by Nelia Dingcong Bernabe
December 1, 2012
As we transition over to the holiday of gift giving and spreading cheers, my gratitude countdown does not stop simply because Thanksgiving 2012 came and went.
It’s been a few weeks, I know, but last month was election month and that sapped all my energy out. The anticipation was killing me and by the time Election Day came, I could not wait for it to be over. I was tired and ready to move on.
For over a decade now, we – first with our three kids and now just the hubby and me – celebrate Thanksgiving with our closest of friends in Berwyn. The husband-and-wife hosts, Pat and Nory Paderna, have been so gracious and generous in opening their home to over a dozen people. They do it year after year, and this year was no different.
The food was tremendous and typical of a Filipino party. It was a fusion of the all-American Thanksgiving tradition with the trimmings of your typical Filipino gastronomical extravaganza with the roast pig as the showstopper.
Through the years, I’ve watched the same cast of characters come to these Thanksgiving dinners and saw how these dinners have grown in attendance. I’ve literally watched all the kids transform from being babies to toddlers to teens to young adults who are ready to be thrust into full adulthood. Where did time go?
And my friends. We go way back and that by itself is a huge reason to say thank you. We’ve managed to keep the friendship alive and made each Thanksgiving dinner through the years as memorable as the last one.
Then there are my other friends’ children who not only have grown taller than me but also have now gotten married and have children of their own. Or the other children who are now in their 20s and are now old enough to have their own significant other. Oh, to see young love flourish! It’s a wonderful break for us “oldies” to be on the sidelines just observing. I am grateful for the opportunity to watch these kids grow up! Again, where did time go?
We’ve quietly carved out our own tradition – and kept it up – by converging on this one special place once a year. For a few hours, we get together and spend the time reminiscing, exchanging stories and planning the future. We’ve done these for years and I don’t see that changing anytime soon.
Although we profusely say our thanks throughout the year, it’s during this one very special day that we recognize our collective triumphs more than the challenges we’ve encountered. Or at least that’s my wish. We say thank you for another year, for the blessings no matter the size, for good health, and for just making it through another year.
For my family, it’s watching our now two-year-old granddaughter, Olivia, grow up and get to know the world around her. Hubby and I have learned to see the world through her eyes. There’s a lot to be said about seeing things through the eyes of a toddler. It’s more than rose-tinted and perfect. It’s learning how to be spontaneous and living in the moment, and for that I’m grateful.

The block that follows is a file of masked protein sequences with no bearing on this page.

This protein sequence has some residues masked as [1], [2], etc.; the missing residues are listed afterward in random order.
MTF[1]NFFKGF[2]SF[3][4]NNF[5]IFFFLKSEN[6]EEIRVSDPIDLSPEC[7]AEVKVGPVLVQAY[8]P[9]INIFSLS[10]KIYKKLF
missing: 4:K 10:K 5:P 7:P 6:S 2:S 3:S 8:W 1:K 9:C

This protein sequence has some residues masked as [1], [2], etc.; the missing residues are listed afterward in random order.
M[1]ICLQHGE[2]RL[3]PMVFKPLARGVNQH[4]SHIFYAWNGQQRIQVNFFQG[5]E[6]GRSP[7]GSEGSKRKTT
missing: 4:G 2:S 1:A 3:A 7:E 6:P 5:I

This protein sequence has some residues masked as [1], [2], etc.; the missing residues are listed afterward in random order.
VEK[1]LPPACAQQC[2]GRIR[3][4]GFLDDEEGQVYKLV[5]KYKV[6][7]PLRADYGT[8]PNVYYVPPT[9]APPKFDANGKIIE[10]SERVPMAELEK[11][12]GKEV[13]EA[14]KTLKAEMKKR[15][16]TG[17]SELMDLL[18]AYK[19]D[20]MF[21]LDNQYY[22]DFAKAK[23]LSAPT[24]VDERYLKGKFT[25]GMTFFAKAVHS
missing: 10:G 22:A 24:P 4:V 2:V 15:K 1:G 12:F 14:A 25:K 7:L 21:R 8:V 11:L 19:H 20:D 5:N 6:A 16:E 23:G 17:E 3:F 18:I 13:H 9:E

And of course there are the staples. We raised our glasses to being alive, for our good health, our jobs, our relationships, our family, our good friends, for kindness, for compassion, and for everything in between. We are grateful for opportunities and second chances. We are grateful for difficult people who teach us to rise above our own shortcomings. We are grateful for challenging situations that allow us to think on our feet. We are grateful for awkward moments that force us to get out of our comfort zone.
Gratitude is a powerful force. Those who preach it espouse its life-changing effects. A life of gratitude takes away the spotlight from one’s self and in its stead, a more grounded and less self-centered existence, thus a happier individual.
Looking through those same rose-tinted glasses, it’s unrealistic to be that grateful every day of the year. But I’ve been told it’s not far-fetched and it can be done. Although a smooth ride is not guaranteed, I will continue to try and take on the challenge of cultivating a gratuitous heart. You ought to try it, too!
So we move past the special day of thanks and jump right to a holiday that will allow us to practice what we preach. In this holiday season where we open our hearts a little wider, my hope is simple. As more and more families struggle to make both ends meet, I pray that each one of us could be God’s foot soldier and allow Him to work on us so we can make a difference in people’s lives. If you think you can’t, at least try!
From three famous people, here’s what they have to say –
“As we express our gratitude, we must never forget that the highest appreciation is not to utter words, but to live by them.” – John F. Kennedy
“Gratitude is not only the greatest of virtues, but the parent of all the others.” – Sir Winston Churchill
“What you focus on expands, and when you focus on the goodness in your life, you create more of it. Opportunities, relationships, even money flowed my way when I learned to be grateful no matter what happened in my life.” – Oprah Winfrey
Until next time, thank you for allowing me to share my thoughts with you.